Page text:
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Mediastinum Intubation and Decompression Technique for Management of Tension Pneumomediastinum

Wednesday, January 3, 2024

Gilbert S. Mediastinum Intubation and Decompression Technique for Management of Tension Pneumomediastinum. January 2024. doi:10.25373/ctsnet.24938568

Tension pneumomediastinum is one of the life-threatening complications of COVID-19 (coronavirus disease 2019). The patient in this video is a sixty-six-year-old man with complaints of cough and high-grade fever for a week prior. He had systemic hypertension and type II diabetes mellitus. He tested positive for COVID-19 on a rapid PCR test. His high resolution computed tomography (HRCT) severity score was 14/25. He was diagnosed with viral pneumonitis and acute respiratory failure.

The patient then suddenly started to develop large subcutaneous emphysema involving the face, neck, chest, and abdomen, extending all the way to both knee joints. He also developed sudden hypotension, requiring ionotropic support. As the patient's oxygen saturation (SPO2) worsened on noninvasive ventilation, he was intubated and given mechanical ventilation support with volume control mode, a fraction of inspired oxygen (FIO2) of 100 percent, and positive end expiratory pressure (PEEP) of 5 cm H2O. His SPO2 was 82 percent. 

HRCT revealed extensive pneumomediastinum with a thick layer of air above the pericardium. Tension pneumomediastinum was suspected. The patient underwent emergency mediastinum intubation and decompression using the mediastinum intubation and decompression (MID) technique. Immediately after the procedure, the patient’s blood pressure and saturation improved. Subcutaneous emphysema reduced significantly within 24 hours. Chest X-rays and HRCT were done to document the resolution of air in the mediastinum. The lung compliance pressures improved and allowed for effective tidal volume delivery.


  1. Clancy DJ, Lane AS, Flynn PW, Seppelt IM. Tension pneumomediastinum: A literal form of chest tightness. Journal of the Intensive Care Society. 2017;18(1):52-56. doi:10.1177/1751143716662665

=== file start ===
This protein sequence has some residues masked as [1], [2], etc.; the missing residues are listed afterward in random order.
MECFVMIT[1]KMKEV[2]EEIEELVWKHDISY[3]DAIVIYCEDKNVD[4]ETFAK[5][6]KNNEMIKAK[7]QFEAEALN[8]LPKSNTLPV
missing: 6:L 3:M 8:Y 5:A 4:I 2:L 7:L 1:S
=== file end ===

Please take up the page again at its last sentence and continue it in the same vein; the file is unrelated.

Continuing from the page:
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To avoid potential caval-innominate venous injuries using central cervical dissection during mediastinal intubation and decompression , percutaneous subxyphoid approach under local anesthesia with MAC sedation is safer to perform, as often done for substernal dissection in pericardiocentesis and/or pericardial window with or without real-time sonography. Moreover, crowding the neck with cannula, exposing possible inflammatory and infective reactions, and covering dressings limit central venous access if and when required for intravenous access for long term intravenous administration of fluid, medications, and access for temporary renal dialysis.
Dear Albert Olivier, Greetings. Thankyou for the thoughtful comment. Subxiphoid decompression technique can also be done. I did it in a patient who required MID(mediastinum intubation decompression) for a longer period as his cervical tube was blocked. Another approach to the mediastinum is through dissection in the left second intercostal space parasternal area . In either techniques safety of the patient and familiarity with the approach is the priority. Thank you

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